Colombo Telegraph

People Have Lost Confidence In The Failed Judiciary

By Mudliyar

In any civilised democracy, as the fourth pillar of governance, the role of all forms of media is not to be aligned with the party in power or with the opposition but to uphold and protect the sovereign rights of the people from those who exercise peoples’ legislative, executive and judicial power held absolutely in trust.

Chief Justice Bandaranayake

In Sri Lanka, peoples’ rights are recognised and guaranteed by the supreme law of the land, the Constitution, and Colombo Telegraph is to committed to expose any organ of the government that abuses the peoples’ power held in trust. This is in fact the social obligation of any media institution that plays the role of the ‘watchdog of the people’, a responsibility and role that has been conveniently forgotten by most of the print and electronic media in the country.

Under the current Rajapaksa administration, there is a controlled attack on the judiciary under the leadership of Chief Justice Bandaranayake about which the people are well aware. Yet, it appears that although people are concerned about these deplorable attacks, they are not entirely happy with the egocentric and self-centred way the judiciary has functioned in this country that only benefits the legal fraternity (judges and the lawyers).

Three annual vacations found no other respected democracy

The court system of Sri Lanka is overloaded with cases and there is completely unacceptable delay in dispensing justice. This situation continues unabated from the Magistrate’s Court to the Supreme Court. It is sickening to observe that some cases pending before the District Courts are over 10 years old and in some cases, during their pendency most witnesses die or have gone abroad, making the administration of justice a futile exercise. This system, which continues with no protest or objection by the people, only benefit the lawyers and relieves the judges of their responsibility to dispense justice without delay.

In Sri Lanka there are three vacations declared by the court system, found in no other civilised democracy, and is truly an addition of insult to injury in the failed administration of justice system and probably the general public is not aware of this at all.  According to the judicial diary for the year 2013, the days already allocated for the so-called vacation are 13th January to 15th February 2013, 12thAugust to 26th August 2013, and 23rd December 15th January 2013. It is noted that even in England, the country that installed their justice system in this country, there is no such vacation system, which they probably practiced during the colonial period. Modern British government has completely done away with this relaxed justice system that serves not the people that it is supposed to serve, but the legal fraternity, the judges and the lawyers who operate the justice system.

Appalling administration of fundamental rights jurisdiction

In Sri Lanka there are some fundamental rights that are recognised by the Constitution (the right to life recognised by the UDHR has been left out) and under the law, the executive is required to respect and honour these rights enjoyed by the people.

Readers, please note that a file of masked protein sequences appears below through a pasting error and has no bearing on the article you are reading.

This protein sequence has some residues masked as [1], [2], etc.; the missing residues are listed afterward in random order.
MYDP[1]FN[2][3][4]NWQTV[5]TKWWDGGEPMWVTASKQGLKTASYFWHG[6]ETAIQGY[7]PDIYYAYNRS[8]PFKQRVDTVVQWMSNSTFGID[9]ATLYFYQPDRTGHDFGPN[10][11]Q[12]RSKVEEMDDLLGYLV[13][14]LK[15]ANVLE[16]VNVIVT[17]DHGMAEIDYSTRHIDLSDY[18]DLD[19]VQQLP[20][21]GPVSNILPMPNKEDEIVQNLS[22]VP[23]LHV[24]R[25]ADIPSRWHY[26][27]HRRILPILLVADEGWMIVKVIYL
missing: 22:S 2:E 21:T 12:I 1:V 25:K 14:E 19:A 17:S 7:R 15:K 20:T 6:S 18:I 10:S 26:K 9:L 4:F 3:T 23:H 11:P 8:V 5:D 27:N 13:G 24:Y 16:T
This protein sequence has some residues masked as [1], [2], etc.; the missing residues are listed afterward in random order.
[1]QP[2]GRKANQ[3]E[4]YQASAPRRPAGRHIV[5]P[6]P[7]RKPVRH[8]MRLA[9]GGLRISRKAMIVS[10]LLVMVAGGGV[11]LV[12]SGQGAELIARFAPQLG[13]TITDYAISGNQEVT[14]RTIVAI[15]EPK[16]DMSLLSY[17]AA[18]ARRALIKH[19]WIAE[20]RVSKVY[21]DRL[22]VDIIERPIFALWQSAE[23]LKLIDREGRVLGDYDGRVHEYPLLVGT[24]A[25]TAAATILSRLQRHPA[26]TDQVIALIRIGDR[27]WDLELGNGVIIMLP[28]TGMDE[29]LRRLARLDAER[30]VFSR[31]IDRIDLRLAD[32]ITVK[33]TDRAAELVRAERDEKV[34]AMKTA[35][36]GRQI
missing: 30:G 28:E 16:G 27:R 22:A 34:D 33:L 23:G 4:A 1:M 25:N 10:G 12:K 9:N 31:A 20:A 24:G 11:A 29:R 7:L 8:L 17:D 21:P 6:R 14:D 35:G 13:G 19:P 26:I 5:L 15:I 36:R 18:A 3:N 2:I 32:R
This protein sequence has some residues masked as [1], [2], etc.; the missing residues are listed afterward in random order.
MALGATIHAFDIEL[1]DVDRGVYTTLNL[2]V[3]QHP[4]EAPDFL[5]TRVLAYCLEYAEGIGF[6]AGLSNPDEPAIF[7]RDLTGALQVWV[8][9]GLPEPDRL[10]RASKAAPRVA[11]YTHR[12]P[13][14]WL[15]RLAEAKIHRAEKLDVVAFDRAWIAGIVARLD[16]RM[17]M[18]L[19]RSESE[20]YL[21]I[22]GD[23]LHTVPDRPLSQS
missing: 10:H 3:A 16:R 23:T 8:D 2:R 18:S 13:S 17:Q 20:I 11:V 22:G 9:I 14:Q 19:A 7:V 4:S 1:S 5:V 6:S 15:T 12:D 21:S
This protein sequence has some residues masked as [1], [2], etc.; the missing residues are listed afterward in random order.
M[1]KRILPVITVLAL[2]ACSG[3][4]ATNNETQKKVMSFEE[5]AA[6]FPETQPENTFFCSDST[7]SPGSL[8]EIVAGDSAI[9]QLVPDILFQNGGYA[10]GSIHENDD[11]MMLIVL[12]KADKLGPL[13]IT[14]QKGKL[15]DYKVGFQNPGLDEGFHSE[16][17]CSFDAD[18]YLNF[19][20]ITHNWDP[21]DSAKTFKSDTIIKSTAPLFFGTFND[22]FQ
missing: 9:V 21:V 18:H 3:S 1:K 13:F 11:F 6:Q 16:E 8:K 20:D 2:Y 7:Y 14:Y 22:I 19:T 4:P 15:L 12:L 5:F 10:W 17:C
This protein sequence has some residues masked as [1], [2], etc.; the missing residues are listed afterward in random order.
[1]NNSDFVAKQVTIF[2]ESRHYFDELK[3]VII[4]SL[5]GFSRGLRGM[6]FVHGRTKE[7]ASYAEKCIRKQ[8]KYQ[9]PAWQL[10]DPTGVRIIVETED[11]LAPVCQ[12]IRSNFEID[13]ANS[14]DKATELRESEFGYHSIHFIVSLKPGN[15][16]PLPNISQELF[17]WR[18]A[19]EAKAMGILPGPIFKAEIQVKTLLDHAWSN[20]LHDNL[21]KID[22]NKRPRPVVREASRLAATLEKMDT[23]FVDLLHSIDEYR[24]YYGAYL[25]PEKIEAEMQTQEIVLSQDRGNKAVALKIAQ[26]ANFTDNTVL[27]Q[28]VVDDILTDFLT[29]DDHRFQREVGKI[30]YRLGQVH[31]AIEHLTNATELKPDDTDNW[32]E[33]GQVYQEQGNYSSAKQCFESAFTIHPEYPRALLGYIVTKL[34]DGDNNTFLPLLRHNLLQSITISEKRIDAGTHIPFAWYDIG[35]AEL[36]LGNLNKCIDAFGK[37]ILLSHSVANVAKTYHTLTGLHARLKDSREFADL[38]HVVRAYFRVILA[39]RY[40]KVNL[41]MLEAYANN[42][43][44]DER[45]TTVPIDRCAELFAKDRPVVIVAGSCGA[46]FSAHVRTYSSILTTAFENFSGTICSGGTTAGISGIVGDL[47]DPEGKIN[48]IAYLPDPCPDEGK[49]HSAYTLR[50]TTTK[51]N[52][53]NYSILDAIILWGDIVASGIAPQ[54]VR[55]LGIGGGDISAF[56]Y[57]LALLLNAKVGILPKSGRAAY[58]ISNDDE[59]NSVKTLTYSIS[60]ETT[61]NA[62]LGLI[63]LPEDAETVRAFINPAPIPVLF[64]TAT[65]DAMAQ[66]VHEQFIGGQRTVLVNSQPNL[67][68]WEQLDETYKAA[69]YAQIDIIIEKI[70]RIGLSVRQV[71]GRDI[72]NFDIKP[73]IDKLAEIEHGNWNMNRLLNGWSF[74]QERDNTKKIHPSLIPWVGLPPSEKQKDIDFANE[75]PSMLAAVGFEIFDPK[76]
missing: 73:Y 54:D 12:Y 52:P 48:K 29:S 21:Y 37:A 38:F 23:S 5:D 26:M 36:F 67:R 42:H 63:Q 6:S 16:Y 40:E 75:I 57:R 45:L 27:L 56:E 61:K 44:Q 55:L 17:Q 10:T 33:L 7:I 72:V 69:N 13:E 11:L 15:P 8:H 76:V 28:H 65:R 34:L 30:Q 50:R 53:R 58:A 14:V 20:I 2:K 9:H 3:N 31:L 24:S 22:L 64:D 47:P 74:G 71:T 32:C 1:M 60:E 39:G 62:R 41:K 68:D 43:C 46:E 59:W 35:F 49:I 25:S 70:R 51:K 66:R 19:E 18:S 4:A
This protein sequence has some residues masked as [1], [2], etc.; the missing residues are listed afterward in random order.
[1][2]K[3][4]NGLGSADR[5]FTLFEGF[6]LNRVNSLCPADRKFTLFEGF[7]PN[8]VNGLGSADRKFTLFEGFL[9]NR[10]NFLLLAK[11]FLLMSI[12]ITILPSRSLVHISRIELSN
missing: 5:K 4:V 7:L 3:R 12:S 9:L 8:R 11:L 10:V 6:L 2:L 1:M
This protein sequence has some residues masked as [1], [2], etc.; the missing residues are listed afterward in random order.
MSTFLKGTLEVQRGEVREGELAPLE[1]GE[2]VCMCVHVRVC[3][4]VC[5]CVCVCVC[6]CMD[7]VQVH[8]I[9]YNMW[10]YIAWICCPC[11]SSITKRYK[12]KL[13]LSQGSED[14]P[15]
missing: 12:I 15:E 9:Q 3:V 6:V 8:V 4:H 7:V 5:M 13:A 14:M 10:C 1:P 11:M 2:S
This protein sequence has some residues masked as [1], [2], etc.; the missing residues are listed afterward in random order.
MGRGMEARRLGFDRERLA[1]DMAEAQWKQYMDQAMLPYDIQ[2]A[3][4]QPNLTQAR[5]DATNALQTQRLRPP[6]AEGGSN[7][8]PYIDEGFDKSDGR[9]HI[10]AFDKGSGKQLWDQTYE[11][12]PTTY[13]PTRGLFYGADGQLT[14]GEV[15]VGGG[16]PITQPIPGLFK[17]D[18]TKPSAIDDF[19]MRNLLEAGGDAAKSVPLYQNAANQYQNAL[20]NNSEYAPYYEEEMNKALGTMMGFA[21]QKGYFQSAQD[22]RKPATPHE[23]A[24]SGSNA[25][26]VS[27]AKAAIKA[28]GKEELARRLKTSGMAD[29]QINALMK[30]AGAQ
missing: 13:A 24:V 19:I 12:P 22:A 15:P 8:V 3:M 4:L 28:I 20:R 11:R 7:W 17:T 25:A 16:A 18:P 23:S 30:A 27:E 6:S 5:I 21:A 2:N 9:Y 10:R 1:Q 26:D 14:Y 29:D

In all cases where people make complaint to the Supreme Court of violations of their fundamental rights, the Supreme Court is required under the law to inquire into such complaints and pronounce its determination within two months of the filing of such complaints to the Supreme Court [Article 126 (5) of the Constitution].

It is worthwhile to examine how this actually operates under the justice system in Sri Lanka. The Supreme Court sits at 10.30 am and almost everyday finishes its business around 01.00 pm. And as a matter of routine business most of the cases comes up before it are postponed for the convenience of the judges and the lawyers.

From the viewpoint of the people, this practice adopted by the judges, who are maintained by the public funds, is completely unacceptable. Yet battered people who are taken for a ride by the system have nobody to complain to about the abuse of the system by both judges and lawyers.

The law requires [Article 126(5) of the Constitution] that the Supreme Court shall hear and determine fundamental rights applications within two moths from filing. Yet for the convenience of the judges and the lawyers, the Court has held that it is not bound by the said provision of law enacted for the effective administration of fundamental rights of the people. Clearly this flawed interpretation of the law had been done with no respect to the rights of the people, whose judicial power is exercised by the judges but for the convenience of the judges and lawyers, who undertake any number of cases that come their way. This is one of the best examples of the way the trust placed on the judges by the people have been violated by them.

Surely, the people, openly betrayed by the executive, do not condone the attack launched on the judiciary by the executive, yet the people hold the judiciary itself responsible for the grave and irresponsible lapses on its part, and for their contributory negligence and self-centred attitude for the sorry state of affairs in the judicial system that serve not the people, but is run in an appalling way serving only those who exercise the peoples’ judicial power and those who are in the legal profession, whose awful behaviour and conduct is never reported to the people by the judiciary, that is accountable to the people for due administration of justice.

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